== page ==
Systems like carbon or imogolite NT is quite simple to define the equilibrium unit cell volume (Veq) using a transversal sector area of the NT (So) and the unit cell periodic vector length, Figure 2. Besides, in a simple NT the volume (Veq) is So times the lattice periodic vector length. This approach has been used to calculate the Young moduli of the clay mineral NTs (Guimaraes et al., 2007, 2010, 2013; Lourenco et al., 2014). However, in the present work, due to the inner modifications, the unit cell volume cannot be approached by this simply assumption. The volume of the unit cell was computed by numerical integration of the molecular region defined inside the unit cell. Monte Carlo integration strategies are the most powerful and less time consuming algorithm used to get molecular volumes compared to discrete numerical volume integrator. The van der Waals radius is used to establish a region of molecular volume. More details about the molecular volume estimates can be found in the Supplementary Material.

Results and Discussion

Imogolite Structures

The (12,0) imogolite NT has been predicted to be the most stable structure at SCC-DFTB-D level of theory with internal diameter about 13.25 Å (Guimaraes et al., 2007; Lourenco et al., 2014). DFT calculations have been performed at the B3LYP level indicating that (10,0) imogolite is the most stable (Demichelis et al., 2010). It is important to highlight that it has been shown recently that the diameter of the imogolite can be controlled in some extent depending of the electrolyte used in the synthesis (Yucelen et al., 2012). The Figure 1B shows the structural parameters of the inner side of the NTs. There are 24 silanol groups in each unit cell of (12,0), arranged in two alternate radial lines. Hydroxyls in the same radial line have distances of 3.4 Å and, in between different radial lines, of 4.6 Å. The silanol groups are easily modified by reaction with organosilanes or dehydroxylation by heat treatment releasing water molecules.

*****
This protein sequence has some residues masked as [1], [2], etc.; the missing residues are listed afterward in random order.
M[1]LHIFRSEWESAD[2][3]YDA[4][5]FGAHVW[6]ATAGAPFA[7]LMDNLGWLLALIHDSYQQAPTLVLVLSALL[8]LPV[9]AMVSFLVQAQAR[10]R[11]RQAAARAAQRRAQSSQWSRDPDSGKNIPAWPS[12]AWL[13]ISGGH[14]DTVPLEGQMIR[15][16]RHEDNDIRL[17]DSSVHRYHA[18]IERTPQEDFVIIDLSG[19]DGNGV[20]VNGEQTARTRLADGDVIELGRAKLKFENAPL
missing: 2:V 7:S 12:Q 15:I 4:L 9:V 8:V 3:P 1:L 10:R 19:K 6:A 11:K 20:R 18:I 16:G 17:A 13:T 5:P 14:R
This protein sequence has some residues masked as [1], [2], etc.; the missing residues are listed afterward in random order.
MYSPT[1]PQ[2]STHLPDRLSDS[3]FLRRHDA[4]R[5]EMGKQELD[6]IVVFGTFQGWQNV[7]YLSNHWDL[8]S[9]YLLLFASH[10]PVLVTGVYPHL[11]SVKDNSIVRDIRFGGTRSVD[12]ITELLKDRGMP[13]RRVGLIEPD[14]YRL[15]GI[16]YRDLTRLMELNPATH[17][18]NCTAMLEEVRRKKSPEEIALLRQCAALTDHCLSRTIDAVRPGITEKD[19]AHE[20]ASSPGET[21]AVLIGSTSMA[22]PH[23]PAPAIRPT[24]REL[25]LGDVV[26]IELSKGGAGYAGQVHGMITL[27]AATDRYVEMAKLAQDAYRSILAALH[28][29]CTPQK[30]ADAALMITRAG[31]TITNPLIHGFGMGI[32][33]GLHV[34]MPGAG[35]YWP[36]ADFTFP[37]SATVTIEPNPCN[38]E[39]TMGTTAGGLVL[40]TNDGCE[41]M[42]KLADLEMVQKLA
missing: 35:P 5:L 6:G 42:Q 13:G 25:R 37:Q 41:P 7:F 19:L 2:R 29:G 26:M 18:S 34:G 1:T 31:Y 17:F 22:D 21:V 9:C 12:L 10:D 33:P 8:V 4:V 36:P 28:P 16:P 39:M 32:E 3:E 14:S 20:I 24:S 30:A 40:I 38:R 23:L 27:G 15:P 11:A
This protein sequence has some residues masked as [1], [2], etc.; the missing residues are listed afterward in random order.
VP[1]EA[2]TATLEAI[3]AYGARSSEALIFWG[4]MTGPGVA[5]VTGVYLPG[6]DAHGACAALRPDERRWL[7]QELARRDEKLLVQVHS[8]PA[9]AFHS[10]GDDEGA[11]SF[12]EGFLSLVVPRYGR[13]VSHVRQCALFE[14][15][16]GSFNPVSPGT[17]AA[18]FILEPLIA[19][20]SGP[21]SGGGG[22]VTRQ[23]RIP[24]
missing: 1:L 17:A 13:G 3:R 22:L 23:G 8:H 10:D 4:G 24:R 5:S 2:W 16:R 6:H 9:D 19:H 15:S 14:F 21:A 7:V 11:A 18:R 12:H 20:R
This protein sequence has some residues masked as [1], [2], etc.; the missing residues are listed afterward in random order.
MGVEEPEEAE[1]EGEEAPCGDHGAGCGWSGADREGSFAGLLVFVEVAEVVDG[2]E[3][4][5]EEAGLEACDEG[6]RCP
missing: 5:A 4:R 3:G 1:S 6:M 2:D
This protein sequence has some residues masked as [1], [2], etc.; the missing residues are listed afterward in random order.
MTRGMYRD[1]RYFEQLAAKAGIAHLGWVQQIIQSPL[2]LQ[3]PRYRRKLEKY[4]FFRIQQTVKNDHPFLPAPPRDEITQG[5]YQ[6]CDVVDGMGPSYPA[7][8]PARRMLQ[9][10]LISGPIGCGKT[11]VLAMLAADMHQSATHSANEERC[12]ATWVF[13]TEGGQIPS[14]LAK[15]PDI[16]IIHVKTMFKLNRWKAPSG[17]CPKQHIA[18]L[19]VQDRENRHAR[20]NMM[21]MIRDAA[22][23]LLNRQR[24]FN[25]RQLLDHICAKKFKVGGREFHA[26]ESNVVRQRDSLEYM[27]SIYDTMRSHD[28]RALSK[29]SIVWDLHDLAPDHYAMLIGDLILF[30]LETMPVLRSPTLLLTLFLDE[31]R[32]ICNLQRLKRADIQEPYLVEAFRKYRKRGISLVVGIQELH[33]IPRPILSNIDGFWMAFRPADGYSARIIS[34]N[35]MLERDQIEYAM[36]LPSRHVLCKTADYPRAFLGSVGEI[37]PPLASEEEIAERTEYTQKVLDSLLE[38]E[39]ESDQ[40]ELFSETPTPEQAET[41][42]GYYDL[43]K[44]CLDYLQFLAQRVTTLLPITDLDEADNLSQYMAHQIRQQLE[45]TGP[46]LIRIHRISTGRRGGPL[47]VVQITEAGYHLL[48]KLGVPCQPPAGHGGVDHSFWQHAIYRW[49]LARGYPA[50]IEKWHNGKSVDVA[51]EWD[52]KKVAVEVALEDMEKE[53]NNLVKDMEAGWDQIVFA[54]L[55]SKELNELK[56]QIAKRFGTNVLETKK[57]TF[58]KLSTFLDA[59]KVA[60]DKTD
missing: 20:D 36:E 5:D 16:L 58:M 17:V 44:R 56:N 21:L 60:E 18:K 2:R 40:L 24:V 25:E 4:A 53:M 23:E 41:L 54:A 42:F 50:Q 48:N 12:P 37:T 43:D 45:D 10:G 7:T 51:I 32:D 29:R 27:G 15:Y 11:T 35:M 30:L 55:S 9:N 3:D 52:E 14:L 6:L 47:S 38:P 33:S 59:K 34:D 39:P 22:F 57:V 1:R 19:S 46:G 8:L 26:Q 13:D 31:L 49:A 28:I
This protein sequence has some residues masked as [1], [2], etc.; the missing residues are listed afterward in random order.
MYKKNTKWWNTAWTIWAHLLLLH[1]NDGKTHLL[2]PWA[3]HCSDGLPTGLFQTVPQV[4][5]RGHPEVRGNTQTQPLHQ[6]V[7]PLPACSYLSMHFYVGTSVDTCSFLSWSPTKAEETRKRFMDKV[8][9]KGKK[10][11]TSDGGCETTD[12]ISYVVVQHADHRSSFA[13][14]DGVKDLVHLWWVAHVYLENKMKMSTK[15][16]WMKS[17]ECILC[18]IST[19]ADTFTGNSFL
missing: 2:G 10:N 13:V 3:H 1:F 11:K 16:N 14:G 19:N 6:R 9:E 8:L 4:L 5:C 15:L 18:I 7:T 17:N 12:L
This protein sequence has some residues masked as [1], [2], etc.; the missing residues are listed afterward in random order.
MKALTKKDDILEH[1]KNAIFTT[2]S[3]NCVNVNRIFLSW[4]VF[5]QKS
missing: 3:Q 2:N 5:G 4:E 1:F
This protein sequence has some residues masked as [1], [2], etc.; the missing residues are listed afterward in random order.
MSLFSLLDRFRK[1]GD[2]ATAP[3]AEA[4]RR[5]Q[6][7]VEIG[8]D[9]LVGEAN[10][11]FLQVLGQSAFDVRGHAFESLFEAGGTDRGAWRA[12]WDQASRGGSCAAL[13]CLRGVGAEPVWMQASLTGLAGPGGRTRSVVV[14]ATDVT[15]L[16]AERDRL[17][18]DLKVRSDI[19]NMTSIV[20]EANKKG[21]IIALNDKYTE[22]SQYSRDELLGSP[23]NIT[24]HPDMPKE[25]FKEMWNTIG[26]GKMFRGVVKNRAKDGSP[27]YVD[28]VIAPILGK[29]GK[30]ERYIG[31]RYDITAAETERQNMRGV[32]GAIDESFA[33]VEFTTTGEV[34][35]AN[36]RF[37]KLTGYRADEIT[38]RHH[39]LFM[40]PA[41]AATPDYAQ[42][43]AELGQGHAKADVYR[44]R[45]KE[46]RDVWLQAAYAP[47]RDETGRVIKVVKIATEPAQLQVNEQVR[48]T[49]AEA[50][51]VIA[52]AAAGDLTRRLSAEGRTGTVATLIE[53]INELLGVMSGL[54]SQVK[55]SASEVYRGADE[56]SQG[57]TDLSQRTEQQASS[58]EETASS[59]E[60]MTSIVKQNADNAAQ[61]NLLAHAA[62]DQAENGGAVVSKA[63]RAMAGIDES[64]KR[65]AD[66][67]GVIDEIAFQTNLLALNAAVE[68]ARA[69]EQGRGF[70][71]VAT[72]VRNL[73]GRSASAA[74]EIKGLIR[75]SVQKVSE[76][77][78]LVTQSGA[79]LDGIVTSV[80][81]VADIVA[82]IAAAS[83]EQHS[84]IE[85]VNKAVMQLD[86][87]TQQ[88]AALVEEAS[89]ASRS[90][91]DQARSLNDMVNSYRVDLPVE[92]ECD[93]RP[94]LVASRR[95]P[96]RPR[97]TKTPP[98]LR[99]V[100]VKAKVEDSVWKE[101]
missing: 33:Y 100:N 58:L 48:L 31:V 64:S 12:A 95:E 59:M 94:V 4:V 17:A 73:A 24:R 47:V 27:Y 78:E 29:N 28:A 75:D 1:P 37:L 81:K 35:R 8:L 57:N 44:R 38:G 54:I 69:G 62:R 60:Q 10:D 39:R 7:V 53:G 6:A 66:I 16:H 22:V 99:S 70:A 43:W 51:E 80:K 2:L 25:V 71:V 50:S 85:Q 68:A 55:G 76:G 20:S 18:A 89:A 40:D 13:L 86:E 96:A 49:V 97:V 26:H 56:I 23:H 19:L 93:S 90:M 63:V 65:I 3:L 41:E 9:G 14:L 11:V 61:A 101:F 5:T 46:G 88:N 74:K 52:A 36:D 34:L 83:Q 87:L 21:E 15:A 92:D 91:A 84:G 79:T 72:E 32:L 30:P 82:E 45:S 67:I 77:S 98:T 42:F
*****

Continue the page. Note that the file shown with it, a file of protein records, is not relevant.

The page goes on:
Functionalization with Methyltrimethoxysilane [CH3Si(OCH3)3]

Figure 4 shows the representation of the reaction that was carried out by Kang et al. (2011). The CH3Si(OCH3)3 molecule reacts with the silanol groups leading to methanol formation and the functionalized inner surface. Initially, the unit cell was modified with only one CH3Si(OCH3)3 to form monosubstituted (η1-img), bisubstituted (η2-img), and trisubstituted (η3-img). For the η2-img, silanol groups from the same radial line or from neighboring radial lines (axial) were calculated, respectively. The η3-img was calculated taking into account two hydroxyls in the same radial line and one from the neighbor hydroxyl radial line (see Figure 5). Table 1 shows the reaction energy per unit cell for the condensation of CH3Si(OCH3)3 with the inner surface silanols leading to the four different products. The distance of 4.6 Å between the hydroxyls in different radial lines leads to bonding stress for the axial η2-img and η3-img. The η1-img and radial η2-img are energetically more favored with reaction energy of −118.2 and −127.3 kJ⋅mol−1(unit cell)−1. The difference is about 10 kJ⋅mol−1(unit cell)−1 favoring the radial η2-img. It is important to note that these calculations were performed at gas phase. The solvation energy and the entropy change, due to the formation of methanol, are expected to modify the reaction energy estimates. However, the relative stability is well characterized by the SCC-DFTB-D method.

FIGURE 4
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Figure 4. Inner surface representations for the modified zigzag (12,0) imogolite NT.

FIGURE 5
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Figure 5. The optimized structures of the substituted (12,0) imogolite.

TABLE 1
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Table 1. Reaction energies for the condensation of CH3Si(OCH3)3 with the inner surface silanols leading to different products.

Kang et al. (2011) reported solid 29Si NMR data for the studied reaction and suggested that three products are obtained when the imogolite NTs are treated with the CH3Si(OCH3)3 leading to about 24–38% of the substituted silanols. Our results indicate that radial η2-img is the most stable (hereafter only η2-img) and it will be used in the subsequent calculations.